The first step would be to identify the stakeholders and the community that could potentially be impacted by the implementation of the solution. Here, relevant questions to ask would start with “how could solution X with all its functionalities have an impact on the stakeholder groups or communities included in this context?” For example, who are the stakeholder groups or communities that could potentially be affected by Drone Rapid Mapping? General society, practitioners, law enforcement agencies? The assessment should be made with these in mind.
2. COLLECT BACKGROUND INFORMATION:
If relevant, collect reference information covering key social issues of the impacted communities such as community history, culture and key events that have shaped the development of the community. Are there known vulnerabilities in the community? Specific social challenges? Who are the major industrial actors? In the example of trial Poland, relevant questions could be: Are there reasons to believe that the community where the Drone Rapid Mapping will be carried out could find it problematic? Have there been controversies regarding the use of drones in this area / region / country?
3. GET AN OVERVIEW OF LEGISLATION AND POLICIES:
Provide an overview of relevant national/ EU legislation and policies that complement the mitigation measures (Step 5) that are directly related to the trial. For trial Poland, the maps generated by the drone can be viewed and analysed in the dedicated geoportal or any GIS environment already utilised by CM institutions. Yet the images that those maps were based upon may raise issues of privacy for individual people and their property; therefore, relevant legal or regulatory considerations would be for example data protection law or local airspace regulation for the use of drones. This step is important for making an assessment, and depending of the trial setup, it could even be relevant to contemplate whether CM activities might challenge other human rights (for example when dealing with vulnerable populations). The added value for CM generated by the maps cannot automatically overrule individual rights of other people.
4. IDENTIFY AND PREDICT IMPACTS:
This is the main part of the SIA, where a structured assessment, based on the information acquired in the previous steps takes place. The full aim is to identify potential direct social impacts and try to predict their significance, duration and extent. The SIA criteria listed in the framework should be used to structure this thinking, but the idea is not to say something about each and every criteria. In some cases the impacts may be rather obvious, and isolated maybe to issues of privacy and data protection, in which case only that one criteria might be relevant; yet, in other cases the societal issues might be more complex. In trial Poland, for example, we used both simulated tabletop and field exercises, which required the use of dedicated observers, who recorded and documented the actions. For evaluating this part of the trial, different data was collected, such as questionnaires filled in by the observers and practitioners. As an example of potential societal impact, the personal data emanating from these questionnaires could have implications for the ones involved, in the sense that if the identification of a firefighter or a practitioner is revealed, this can compromise the depth of their answers.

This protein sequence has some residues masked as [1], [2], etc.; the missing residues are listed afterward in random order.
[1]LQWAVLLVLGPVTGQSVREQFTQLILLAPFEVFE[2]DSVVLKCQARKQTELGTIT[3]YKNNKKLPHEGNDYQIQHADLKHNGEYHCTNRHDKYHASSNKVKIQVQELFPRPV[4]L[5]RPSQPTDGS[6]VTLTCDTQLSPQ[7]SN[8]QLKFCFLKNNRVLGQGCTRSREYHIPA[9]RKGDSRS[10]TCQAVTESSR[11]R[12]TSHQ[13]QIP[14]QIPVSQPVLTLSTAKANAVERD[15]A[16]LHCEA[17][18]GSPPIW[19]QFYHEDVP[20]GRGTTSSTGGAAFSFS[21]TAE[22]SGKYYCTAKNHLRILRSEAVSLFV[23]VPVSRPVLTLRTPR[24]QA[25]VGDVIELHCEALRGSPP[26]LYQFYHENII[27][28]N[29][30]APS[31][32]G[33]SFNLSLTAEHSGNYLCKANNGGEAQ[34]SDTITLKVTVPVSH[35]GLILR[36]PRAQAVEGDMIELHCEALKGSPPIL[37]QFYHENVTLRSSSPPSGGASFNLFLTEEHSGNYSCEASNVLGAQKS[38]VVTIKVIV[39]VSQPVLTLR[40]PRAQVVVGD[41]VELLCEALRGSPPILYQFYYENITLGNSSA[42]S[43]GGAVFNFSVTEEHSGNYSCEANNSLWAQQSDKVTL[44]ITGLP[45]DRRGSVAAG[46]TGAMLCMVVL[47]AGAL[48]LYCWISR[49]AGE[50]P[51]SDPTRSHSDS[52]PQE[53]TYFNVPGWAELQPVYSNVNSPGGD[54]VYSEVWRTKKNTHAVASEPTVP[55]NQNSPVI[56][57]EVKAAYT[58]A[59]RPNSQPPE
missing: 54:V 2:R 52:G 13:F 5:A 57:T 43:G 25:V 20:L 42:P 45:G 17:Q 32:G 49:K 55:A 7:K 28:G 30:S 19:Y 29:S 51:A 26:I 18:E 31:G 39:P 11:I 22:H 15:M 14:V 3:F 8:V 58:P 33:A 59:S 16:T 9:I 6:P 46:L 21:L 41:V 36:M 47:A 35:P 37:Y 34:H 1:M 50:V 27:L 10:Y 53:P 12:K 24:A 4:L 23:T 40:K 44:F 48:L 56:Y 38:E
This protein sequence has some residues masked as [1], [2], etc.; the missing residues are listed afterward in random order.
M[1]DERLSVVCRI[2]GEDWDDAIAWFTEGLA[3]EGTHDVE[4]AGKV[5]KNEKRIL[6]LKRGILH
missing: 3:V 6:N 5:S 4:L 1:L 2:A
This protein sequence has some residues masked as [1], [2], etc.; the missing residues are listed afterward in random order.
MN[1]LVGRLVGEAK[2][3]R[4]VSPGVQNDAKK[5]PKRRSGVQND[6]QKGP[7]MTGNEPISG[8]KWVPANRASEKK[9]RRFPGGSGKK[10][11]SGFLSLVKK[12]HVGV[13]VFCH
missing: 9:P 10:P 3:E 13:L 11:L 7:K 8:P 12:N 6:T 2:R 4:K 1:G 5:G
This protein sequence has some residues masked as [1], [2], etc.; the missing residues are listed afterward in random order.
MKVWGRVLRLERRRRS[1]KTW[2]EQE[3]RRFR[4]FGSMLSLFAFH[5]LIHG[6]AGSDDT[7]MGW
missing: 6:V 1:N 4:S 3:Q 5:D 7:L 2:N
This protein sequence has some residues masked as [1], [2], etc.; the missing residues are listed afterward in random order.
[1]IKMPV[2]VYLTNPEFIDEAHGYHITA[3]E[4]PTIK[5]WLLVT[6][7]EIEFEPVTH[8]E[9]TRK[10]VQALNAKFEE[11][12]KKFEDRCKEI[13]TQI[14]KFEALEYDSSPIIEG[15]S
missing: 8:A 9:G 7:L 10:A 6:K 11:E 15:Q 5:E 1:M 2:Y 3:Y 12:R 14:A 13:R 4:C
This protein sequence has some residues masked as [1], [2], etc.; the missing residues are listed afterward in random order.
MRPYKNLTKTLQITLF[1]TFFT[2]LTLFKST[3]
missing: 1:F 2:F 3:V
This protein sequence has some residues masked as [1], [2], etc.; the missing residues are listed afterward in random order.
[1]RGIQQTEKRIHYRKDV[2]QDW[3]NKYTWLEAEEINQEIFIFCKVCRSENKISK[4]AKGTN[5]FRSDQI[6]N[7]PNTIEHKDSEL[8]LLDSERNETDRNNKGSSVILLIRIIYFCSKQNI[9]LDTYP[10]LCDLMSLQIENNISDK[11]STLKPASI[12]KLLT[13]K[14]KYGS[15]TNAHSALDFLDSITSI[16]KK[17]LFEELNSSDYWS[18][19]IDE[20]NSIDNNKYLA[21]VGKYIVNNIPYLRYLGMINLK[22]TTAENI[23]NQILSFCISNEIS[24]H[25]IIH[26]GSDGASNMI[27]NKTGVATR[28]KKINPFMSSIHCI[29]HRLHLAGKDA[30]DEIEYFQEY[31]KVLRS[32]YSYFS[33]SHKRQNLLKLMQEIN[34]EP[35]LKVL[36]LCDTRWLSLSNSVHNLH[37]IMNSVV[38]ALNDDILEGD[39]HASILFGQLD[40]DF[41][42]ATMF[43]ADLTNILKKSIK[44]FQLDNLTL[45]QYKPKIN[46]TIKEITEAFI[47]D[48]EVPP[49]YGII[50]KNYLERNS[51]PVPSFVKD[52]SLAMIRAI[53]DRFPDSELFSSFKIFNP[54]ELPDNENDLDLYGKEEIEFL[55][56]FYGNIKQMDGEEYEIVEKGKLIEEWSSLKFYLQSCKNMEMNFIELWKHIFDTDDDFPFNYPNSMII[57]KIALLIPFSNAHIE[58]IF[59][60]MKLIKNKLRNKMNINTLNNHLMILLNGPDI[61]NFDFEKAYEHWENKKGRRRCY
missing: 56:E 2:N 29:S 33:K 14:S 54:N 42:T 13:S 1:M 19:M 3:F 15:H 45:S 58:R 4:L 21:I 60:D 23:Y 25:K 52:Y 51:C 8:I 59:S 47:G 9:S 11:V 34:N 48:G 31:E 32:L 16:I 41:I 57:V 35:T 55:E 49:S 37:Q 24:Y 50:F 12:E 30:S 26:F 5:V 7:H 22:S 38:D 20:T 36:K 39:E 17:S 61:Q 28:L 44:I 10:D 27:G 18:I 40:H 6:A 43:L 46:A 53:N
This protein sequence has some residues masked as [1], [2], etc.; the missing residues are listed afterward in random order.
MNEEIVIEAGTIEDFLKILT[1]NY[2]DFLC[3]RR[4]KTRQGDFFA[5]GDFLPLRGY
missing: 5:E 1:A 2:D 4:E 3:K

A second issue relates to the departing assumption of trial Poland, i.e. that 3D models and 2D orthophoto maps of the endangered area is a solution that will positively influence the time and accuracy of the needs assessment, which will better support long-term rescue operations. With this departing assumption, it was natural that the selected solution was drone rapid mapping, which enables fast generation of orthophoto maps, based on imagery acquired by a drone. It is important to realise, though, that a different departing assumption could have led to the choice of a different solution. A prior assumption towards a specific outcome impacts the sociotechnical choices that we make.
5. DESCRIBE MITIGATING MEASURES AND FOLLOW UP:
In order to reduce the risk of negative unintended impacts, and/or to increase the possibility for positive impact, a list of measures should be made. The list should be based on the impacts identified in the previous step and could include actions such as providing extra follow ups for volunteers, establishing rapport with local community leaders, engaging with the communities, and sharing more information about the activity/solution/trial. A plan should be made to describe how the mitigating measures will be followed up. For trial Poland for example, the anonymity of the participants in the trial was an issue; i.e. that the anonymity of an observer should be preserved to ensure independence. Therefore, specific measures regarding both informed consent and anonymity had to be put in place, so that this data collection could take place. A mitigating measure relevant for the issue of departing assumptions would include thorough deliberation regarding the scenario selection, and carefully defined research questions.